It’s possible to register a trademark for Leather Goods and it’s never too early to get started with the process.

Trademark registration is not mandatory, but is recommended by many legal experts and organizations as an effective way to protect your brand. The process is not the same for everyone, but there are some general steps that you can take when registering a trademark.

Identify the Goods or Services you want to Protect.

Before you begin the trademark process, it’s important to identify the goods and services that you want to protect. This will help ensure that you don’t accidentally try to protect something that is already protected by another person or company. If possible, be as specific as possible when identifying your products and services—for example, “handbags” may be too broad; instead use “leather handbags” or even “leather messenger bags.” If in doubt about what words are appropriate for your product or service, talk to a lawyer or trademark agent before filing an application. You can always add more later if needed (and this will give you peace of mind).

Conduct a Trademark Search.

  • Conduct a trademark search. Before you apply for a trademark, you must conduct a trademark search to see if the mark you want to register is available. This can be done by following these steps:
  • Determine the type of goods or services that the mark will identify;
  • Use keyword searches and examination of databases such as USPTO’s Trademark Electronic Search System (TESS), which provides access to more than 550 million records related to registered and pending trademarks;

Choose a Relevant Description of your Goods or Services.

In order to register a trademark for leather goods, you will need to choose a relevant description of your goods or services. There are several factors that you should consider when choosing a description, including:

  • Clear and concise
  • Not misleading
  • Not generic (for example, if you sell all types of handbags)
  • Not too broad

Identify your Basis for Filing.

Once you have decided to file a trademark application, the next step is to determine which basis should be used. The three filing bases are:

  • Use in commerce: You can register your trademark if you have been using it before the filing date of your application or intent-to-use (ITU). For example, if you’ve been selling leather goods for five years and want to protect them with a trademark, this is an appropriate filing basis for your application.
  • Intent to use: You can file on an ITU basis if you are not currently using your mark but plan on doing so in the future. For example, if there’s no market for leather bags yet but you see potential sales growth once consumers become more aware of how they can improve their quality of life through smart bag choices—and could start marketing products based on this idea as soon as next year—then ITU would be appropriate because it allows others time to register similar marks while yours remains pending until such time as it actually becomes available for registration.

Select a Filing Option.

Once you have completed the necessary research and selected a mark, it’s time to select a filing option. You can file your trademark application online using the Trademark Electronic Application System (TEAS). If you’re unsure about which option is right for you, check out this guide from the U.S. Patent and Trademark Office that compares the three filing options: TEAS, TADR system, or TSDR system.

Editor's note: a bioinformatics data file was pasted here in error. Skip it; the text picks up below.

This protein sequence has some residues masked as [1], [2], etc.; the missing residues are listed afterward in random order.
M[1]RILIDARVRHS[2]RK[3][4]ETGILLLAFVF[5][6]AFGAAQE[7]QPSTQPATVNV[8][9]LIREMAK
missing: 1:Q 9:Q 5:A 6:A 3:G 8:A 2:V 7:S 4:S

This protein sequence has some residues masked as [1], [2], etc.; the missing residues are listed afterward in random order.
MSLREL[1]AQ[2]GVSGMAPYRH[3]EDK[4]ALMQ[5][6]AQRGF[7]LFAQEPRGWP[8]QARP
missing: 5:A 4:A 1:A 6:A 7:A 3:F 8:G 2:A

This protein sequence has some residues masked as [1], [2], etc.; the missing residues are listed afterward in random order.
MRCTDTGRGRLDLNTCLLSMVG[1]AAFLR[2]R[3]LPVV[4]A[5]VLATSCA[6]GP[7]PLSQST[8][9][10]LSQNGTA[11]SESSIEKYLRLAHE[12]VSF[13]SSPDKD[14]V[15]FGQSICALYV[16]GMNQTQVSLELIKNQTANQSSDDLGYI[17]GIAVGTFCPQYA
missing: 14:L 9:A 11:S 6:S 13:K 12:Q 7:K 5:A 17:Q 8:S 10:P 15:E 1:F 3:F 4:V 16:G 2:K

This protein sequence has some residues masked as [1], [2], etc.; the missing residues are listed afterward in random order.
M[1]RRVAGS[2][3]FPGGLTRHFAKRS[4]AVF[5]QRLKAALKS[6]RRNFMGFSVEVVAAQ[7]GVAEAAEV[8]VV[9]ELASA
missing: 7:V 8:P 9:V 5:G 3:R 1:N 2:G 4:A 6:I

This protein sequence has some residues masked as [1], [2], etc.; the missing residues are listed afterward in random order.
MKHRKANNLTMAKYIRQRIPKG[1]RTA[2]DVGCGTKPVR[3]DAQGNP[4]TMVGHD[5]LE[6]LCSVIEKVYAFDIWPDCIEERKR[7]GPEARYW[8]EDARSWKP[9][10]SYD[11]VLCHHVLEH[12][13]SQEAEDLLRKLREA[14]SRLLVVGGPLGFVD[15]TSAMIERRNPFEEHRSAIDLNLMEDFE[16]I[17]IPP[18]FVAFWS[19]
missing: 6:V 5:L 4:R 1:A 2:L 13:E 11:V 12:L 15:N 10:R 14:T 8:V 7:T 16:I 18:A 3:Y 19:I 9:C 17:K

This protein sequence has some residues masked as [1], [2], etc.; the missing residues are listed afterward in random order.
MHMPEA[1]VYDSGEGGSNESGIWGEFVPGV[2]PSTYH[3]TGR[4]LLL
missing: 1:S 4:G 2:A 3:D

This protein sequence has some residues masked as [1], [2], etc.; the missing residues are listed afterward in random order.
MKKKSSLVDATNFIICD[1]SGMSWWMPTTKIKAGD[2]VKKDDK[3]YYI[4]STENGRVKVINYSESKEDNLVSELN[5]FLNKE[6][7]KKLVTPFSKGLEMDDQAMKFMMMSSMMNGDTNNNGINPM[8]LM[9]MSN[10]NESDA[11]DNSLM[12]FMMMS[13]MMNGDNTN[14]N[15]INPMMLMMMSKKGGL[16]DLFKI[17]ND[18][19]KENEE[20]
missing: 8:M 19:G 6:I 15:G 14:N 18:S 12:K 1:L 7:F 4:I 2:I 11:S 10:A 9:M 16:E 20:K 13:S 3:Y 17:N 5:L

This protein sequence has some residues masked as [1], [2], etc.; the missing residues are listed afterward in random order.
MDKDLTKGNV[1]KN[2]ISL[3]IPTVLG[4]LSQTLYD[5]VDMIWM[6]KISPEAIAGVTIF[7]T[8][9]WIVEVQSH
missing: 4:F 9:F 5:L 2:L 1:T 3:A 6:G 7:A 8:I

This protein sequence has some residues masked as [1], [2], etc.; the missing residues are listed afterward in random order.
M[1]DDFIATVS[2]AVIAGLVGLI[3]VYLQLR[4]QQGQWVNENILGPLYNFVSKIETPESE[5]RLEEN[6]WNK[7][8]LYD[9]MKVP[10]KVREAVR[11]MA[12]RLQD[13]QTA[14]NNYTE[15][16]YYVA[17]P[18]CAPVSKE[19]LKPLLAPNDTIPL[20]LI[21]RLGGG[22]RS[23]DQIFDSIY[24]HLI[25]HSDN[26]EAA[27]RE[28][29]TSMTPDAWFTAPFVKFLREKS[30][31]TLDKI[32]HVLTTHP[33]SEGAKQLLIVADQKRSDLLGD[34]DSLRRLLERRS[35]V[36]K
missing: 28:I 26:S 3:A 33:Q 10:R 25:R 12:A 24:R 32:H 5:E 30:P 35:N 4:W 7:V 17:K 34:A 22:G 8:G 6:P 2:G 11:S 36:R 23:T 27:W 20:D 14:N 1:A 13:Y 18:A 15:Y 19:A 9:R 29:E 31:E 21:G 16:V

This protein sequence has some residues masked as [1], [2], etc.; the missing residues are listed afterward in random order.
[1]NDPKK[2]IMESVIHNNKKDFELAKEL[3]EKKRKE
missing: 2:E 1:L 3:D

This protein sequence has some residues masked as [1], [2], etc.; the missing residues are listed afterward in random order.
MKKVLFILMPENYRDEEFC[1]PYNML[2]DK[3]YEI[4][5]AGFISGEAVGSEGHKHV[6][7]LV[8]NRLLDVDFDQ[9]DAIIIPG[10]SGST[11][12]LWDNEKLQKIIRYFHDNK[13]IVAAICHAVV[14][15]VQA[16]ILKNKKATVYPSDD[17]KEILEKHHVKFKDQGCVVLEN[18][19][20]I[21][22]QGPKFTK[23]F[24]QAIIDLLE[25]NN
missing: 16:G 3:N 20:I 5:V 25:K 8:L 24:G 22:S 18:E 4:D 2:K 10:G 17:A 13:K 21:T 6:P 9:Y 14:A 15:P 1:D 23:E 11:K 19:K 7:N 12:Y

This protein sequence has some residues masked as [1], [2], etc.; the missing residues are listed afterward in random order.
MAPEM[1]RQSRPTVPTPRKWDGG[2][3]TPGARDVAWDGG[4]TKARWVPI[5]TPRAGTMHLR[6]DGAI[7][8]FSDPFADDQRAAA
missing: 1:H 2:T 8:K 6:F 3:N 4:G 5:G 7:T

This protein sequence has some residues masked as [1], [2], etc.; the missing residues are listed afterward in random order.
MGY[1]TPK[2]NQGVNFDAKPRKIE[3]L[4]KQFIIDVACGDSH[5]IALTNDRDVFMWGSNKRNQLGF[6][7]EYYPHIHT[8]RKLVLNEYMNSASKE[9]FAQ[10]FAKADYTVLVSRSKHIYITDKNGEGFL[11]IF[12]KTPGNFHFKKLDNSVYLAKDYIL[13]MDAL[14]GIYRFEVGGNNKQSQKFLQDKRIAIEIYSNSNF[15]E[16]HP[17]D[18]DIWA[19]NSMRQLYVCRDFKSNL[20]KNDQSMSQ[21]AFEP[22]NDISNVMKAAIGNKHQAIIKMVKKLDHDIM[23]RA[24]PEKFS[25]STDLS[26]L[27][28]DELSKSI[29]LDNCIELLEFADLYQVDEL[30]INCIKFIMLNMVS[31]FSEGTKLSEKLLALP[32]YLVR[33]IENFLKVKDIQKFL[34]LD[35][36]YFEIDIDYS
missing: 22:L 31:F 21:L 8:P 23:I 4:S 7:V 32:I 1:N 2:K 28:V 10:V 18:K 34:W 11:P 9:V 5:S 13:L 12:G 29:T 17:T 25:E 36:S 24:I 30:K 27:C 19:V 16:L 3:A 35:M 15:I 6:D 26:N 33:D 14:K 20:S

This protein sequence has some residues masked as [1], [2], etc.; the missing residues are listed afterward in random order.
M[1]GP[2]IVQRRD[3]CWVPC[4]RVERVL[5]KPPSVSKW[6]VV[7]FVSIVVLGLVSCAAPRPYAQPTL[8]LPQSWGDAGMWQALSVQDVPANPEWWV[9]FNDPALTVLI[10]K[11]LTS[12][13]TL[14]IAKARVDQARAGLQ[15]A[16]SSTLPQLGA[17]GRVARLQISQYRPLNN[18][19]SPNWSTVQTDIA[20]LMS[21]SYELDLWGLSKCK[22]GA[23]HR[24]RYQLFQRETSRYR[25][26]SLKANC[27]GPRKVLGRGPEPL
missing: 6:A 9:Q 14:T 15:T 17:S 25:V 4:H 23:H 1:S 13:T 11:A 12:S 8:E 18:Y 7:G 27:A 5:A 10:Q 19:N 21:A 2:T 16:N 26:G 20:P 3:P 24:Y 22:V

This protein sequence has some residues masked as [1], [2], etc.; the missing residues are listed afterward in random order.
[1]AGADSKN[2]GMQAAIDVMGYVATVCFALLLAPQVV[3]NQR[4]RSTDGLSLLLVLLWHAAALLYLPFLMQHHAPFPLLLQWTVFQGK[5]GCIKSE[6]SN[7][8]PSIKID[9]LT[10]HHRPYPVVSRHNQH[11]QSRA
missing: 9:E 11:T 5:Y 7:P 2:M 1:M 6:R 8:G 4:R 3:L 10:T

Respond to any Office Actions.

If you receive an Office Action, you must respond within the time frame specified. If you do not respond within this period of time, your application will be abandoned and cannot be revived later on.

If you decide to respond to an Office Action, then the examiner may issue a final rejection or allow the application to proceed.

Use your Trademark to Identify your Goods or Services.

Use your trademark to identify your goods or services. For example, if you own a trademark for a slogan that says “I’m lovin’ it,” then you should use that slogan to identify the food products you sell. If you have a trademark for an image of a person who has bare feet standing on grass and wearing only underwear, then this image should be used on promotional materials and advertising material related to clothing items.

You cannot use your trademark in any way that would suggest sponsorship or endorsement by another entity where none exists; nor can it be used in such a way as to confuse consumers or otherwise damage their trust in the source from which they purchased the product (such as falsely suggesting some kind of affiliation between two companies).


The good news is that it’s possible to register a trademark for Leather Goods and the process is straightforward. The costs involved in registering a trademark are reasonable and shouldn’t cost more than $1,000.

Don’t wait until you have all your ideas ironed out before getting started! Once you’ve decided on what your brand will be, there are many resources available to help guide you through the process of creating and protecting your new brand.


If you want to protect your brand and sell goods under a certain name, then it’s important to start the process of registering your trademark as soon as possible. The first thing you’ll need to do is conduct a search for existing trademarks or applications that could conflict with your own application. This helps you know if there will be any issues later on down the road when it comes time for enforcement proceedings against infringers.